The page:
What is Trypanophobia?
I lay my head back and try to take some slow, deep breaths. The lab technician approaches me, trying to calm my nerves. She makes small talk while wrapping the tourniquet around my arm. I try to relax, but my heart is racing. I look away as she approaches my arm with the syringe, praying this won’t be painful. I’m unable to look at the long needle about to be inserted into my vein. The agony of the anticipation of the blood draw leaves me drenched in a cold sweat.
If that sounds like your experience with needles in a medical setting, you may be suffering from Trypanophobia (pronounced [try-pan-oh-fo-bee-ah]). It can be defined as the fear of needles, having your blood drawn, getting an injection or shot — basically, any procedure involving a needle. It is also sometimes referred to as Belonephobia and related to iatrophobia and dentophobia. It could fall under the diagnosis of Other Specified Phobia (F40.298) or Other Situational Type Phobia — F40.248 (DSM-V).
- In a study including 1,024 children & 883 adults, 24% of the adults and 63% of children reported a fear of needles.
- The same study showed that 7% of the parents and 8% of the children were so afraid of needles that they wouldn’t get vaccinations.
- Over 12 billion vaccinations are given annually worldwide.
- This published article stated: “for each U.S. birth cohort receiving recommended childhood immunizations, around 20 million illnesses, and more than 40,000 deaths are prevented”.
- a fear of needles and injections typically affects women more than men
Why are you Afraid of Needles?
In my research, I came across many explanations and theories as to what causes this fear. I have narrowed it down to two main categories: vasovagal syncope & a conditioned response.
Whoa, talk about a mouthful. So what is Vasovagal Syncope (pronounced [vay-zoh-vay-gul sing-kuh-pee])? According to the Mayo Clinic, this phenomenon is caused when you are exposed to a certain trigger, such as a needle. Your heart rate and blood pressure can drop suddenly as the vessels in your legs dilate and pool with blood. This lowers blood flow to the brain, causing you to become dizzy and even faint.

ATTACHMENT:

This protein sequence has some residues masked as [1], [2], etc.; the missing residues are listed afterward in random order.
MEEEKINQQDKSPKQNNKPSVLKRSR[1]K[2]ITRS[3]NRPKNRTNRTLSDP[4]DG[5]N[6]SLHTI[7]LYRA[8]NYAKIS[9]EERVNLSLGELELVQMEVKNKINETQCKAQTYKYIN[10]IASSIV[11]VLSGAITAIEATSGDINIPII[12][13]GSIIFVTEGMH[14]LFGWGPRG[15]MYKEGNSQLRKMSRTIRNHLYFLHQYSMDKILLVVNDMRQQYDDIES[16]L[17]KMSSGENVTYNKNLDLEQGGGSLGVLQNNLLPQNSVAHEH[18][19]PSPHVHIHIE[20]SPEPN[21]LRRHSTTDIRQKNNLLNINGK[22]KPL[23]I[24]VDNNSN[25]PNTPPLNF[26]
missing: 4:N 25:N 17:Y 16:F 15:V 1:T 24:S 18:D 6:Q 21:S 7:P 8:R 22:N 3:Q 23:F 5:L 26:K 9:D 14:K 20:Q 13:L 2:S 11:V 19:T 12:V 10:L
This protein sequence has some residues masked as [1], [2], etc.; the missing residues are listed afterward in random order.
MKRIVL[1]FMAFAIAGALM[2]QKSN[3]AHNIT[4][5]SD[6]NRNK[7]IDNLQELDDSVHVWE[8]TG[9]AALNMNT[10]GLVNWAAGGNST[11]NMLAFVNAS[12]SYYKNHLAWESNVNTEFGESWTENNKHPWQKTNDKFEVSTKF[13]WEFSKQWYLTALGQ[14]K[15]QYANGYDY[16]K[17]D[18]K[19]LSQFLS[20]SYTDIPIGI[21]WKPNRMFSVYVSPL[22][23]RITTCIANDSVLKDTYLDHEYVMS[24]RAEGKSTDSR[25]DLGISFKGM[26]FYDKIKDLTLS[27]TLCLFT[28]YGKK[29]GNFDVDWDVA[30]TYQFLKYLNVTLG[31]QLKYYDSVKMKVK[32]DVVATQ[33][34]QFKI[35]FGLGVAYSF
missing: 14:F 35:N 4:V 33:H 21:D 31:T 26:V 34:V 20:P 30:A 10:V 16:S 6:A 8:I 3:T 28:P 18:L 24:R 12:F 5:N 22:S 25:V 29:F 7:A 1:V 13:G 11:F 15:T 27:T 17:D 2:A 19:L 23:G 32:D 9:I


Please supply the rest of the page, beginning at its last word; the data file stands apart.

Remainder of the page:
Interestingly enough, this phenomenon can run in families. A study published in 2014 found that 26% of first degree relatives (i.e. siblings, parents, children) were affected by this phobia. I see this evidenced in my own life — my younger brother and I both suffer varying degrees of vasovagal episodes when we have blood drawn.
I had a doctor’s appointment recently that ended in a blood draw. It had been a while, so I mistakenly assumed I’d be alright and opted to say nothing about previous experiences. Let me preface this example by saying the intro paragraph to this article…was me. As the technician placed her syringe and began to draw blood I became extremely dizzy, nauseous, and came dangerously close to fainting. Honestly, I hadn’t been this overwhelmed by a blood draw in ages.
As the tech called for assistance, she made me lay back and take some deep breaths. They moved me to a reclining chair and admonished me to warn them next time so they could adequately prepare. Twenty minutes later — after having chugged some apple juice and eaten a granola bar —I fled the clinic. All the while assuring them that I could drive home safely. Definitely a humbling experience.